Bus Travel - You can get free bus travel within each country of the UK, but your English pass will not work in Scotland, and so on. If you live in London, your Freedom Pass will give you Tube, Rail and bus travel free (outside of morning rush hours) within London. If you live in England outside London, you still get free bus travel in London. Even the Thames Water services offer a discount. Local authorities in each area can provide the pass (and in most parts of London the Post Office will do this for you).
Rail Travel - a Senior Railcard can be bought for £24 from local stations which gives you 1/3rd off all rail tickets for a year. If you live in London, this combines with the Freedom Pass on some journeys to give very cheap travel.
Coach Travel - No national scheme as such, but many operators offer discounts - for example National Express offer up to 50% discounts on some services. No pass needed for this.
Winter Fuel Allowance - £250 per household for those 60-79, and for those 80 or over £400. This even applies if you live on the Costa Brava. You need to apply for this for the first time, unless you are already getting state benefits, when it should come through automatically. After the first year it will just turn up in your bank account. Check with www.thepensionservice.gov.uk.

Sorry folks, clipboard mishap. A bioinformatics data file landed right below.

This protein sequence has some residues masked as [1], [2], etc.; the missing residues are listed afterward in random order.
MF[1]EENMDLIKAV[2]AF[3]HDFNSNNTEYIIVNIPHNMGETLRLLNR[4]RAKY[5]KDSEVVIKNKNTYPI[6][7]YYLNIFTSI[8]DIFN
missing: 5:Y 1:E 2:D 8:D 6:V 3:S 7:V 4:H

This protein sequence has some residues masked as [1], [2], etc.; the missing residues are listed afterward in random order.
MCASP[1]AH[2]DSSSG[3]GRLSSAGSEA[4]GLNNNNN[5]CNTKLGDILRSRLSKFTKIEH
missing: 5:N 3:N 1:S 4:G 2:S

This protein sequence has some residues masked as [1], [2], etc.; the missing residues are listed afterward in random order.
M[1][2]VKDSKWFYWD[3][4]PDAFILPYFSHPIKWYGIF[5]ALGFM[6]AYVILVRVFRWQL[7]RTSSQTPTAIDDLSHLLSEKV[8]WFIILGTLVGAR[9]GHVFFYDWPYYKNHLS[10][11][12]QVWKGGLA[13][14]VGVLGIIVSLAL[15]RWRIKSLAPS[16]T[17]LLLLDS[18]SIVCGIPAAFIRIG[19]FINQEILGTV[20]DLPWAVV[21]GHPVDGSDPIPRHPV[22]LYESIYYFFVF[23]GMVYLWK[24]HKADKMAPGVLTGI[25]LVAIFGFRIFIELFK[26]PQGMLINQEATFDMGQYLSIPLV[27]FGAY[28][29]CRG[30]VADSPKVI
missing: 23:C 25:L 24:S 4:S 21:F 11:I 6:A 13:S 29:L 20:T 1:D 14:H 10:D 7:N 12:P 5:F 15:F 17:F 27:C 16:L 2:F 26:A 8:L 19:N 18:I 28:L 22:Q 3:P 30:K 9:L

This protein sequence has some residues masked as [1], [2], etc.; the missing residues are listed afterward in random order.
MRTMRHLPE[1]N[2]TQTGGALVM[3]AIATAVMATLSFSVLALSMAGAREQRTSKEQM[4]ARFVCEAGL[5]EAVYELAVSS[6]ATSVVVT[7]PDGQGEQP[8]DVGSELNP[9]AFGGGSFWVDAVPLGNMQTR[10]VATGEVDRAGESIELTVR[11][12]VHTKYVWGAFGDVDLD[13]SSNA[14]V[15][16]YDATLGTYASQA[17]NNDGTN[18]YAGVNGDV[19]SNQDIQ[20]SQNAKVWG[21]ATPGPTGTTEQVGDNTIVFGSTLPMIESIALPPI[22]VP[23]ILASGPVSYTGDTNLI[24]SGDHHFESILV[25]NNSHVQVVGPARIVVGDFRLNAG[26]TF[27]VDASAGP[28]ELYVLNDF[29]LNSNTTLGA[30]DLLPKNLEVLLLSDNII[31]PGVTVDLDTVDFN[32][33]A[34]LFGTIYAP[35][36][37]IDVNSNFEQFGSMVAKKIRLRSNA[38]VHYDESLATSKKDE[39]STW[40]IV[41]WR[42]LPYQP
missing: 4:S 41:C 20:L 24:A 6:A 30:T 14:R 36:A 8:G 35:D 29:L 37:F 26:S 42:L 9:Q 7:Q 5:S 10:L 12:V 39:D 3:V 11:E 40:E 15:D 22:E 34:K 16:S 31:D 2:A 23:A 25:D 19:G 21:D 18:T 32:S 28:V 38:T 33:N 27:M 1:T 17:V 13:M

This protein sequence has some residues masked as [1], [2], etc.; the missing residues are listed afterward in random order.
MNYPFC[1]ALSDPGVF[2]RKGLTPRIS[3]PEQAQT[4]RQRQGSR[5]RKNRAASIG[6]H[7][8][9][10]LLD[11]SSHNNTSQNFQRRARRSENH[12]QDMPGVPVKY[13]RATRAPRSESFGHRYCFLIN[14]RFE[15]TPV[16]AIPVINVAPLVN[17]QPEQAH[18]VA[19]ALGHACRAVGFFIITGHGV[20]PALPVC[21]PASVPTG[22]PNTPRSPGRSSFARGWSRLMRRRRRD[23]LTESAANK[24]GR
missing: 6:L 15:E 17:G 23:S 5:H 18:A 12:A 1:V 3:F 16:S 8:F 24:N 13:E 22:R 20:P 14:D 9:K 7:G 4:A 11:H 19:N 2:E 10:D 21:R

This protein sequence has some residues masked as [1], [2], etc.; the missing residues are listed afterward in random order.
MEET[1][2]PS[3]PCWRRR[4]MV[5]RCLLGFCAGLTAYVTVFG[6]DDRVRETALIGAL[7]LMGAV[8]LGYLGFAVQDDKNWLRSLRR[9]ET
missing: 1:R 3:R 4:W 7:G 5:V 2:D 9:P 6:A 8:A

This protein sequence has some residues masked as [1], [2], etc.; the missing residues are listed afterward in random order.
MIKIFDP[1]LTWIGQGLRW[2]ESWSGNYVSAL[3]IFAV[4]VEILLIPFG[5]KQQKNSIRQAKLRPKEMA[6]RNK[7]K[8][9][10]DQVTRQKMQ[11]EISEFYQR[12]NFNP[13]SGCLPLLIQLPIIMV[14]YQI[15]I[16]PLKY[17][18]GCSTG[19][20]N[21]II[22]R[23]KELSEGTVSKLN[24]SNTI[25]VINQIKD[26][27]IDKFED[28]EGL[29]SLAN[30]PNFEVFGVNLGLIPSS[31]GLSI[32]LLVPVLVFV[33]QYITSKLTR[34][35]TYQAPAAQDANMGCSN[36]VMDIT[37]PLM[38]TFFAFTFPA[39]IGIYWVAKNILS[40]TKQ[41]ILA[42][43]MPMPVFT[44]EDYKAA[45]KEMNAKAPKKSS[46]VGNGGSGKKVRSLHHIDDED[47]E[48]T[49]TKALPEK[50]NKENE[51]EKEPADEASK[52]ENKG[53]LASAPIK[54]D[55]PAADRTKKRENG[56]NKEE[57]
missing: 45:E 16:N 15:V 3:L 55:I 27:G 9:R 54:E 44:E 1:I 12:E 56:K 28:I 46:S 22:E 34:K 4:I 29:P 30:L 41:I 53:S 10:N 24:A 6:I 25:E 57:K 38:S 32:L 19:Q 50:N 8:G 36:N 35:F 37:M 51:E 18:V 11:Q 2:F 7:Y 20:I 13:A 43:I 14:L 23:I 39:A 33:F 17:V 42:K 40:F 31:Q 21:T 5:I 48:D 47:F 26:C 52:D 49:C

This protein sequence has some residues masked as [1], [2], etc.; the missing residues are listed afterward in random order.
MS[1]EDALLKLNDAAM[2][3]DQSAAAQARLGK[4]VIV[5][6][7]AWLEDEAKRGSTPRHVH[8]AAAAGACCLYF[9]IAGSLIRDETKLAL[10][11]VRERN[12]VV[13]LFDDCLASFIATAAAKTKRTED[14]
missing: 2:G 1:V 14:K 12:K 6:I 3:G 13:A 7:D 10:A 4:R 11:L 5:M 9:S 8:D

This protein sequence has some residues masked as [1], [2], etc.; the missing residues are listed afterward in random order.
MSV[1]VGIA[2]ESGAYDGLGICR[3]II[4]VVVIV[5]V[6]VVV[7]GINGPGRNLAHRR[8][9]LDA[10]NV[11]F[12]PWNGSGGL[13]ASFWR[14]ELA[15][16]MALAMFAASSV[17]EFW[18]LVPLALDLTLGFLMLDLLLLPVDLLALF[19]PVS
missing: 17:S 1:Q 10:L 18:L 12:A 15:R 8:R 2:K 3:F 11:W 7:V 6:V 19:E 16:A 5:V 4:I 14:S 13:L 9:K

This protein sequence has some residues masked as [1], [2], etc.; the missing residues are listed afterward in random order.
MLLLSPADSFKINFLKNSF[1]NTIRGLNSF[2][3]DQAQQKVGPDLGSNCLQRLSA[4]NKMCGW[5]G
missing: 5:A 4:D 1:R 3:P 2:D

Sight Tests - Sight tests are free for the over 60s. Just tell your optician and they should do the rest.
Prescriptions - Free for the over 60s.
Dental Checks - Free in Scotland and Wales if you are being treated under NHS. Not free in England.
Heating & Insulation - This can be a very difficult area to find out exactly what is available, and money seems to run out from time to time. Over 60s on benefits can get help towards various installations, and in Scotland there is a more generous assistance towards central heating, but then it is pretty cold. Some grant assistance is available in Wales to over 60s who are not receiving benefits. Check with the Warm Front Scheme www.warmfront.co.uk and follow links for schemes outside England.
There are lots of commercial offers for the over 60s - our site holds close to 4,000 offers in total, so if you are thinking of eating out, shopping, or just about any activity that costs you money, check if we have a discount for you.
fter all of this, I am thinking of sending my teeth and various other body parts to live in Wales or Scotland.
While the excitement over our GB team winners in the Beijing Olympics is understandable, we risk forgetting about the Games in which all medals have been won by the British entries. These are the English Olimpicks, which have been held since 1612 in the Cotswolds, with only some interference from the unpleasantness caused by Cromwell.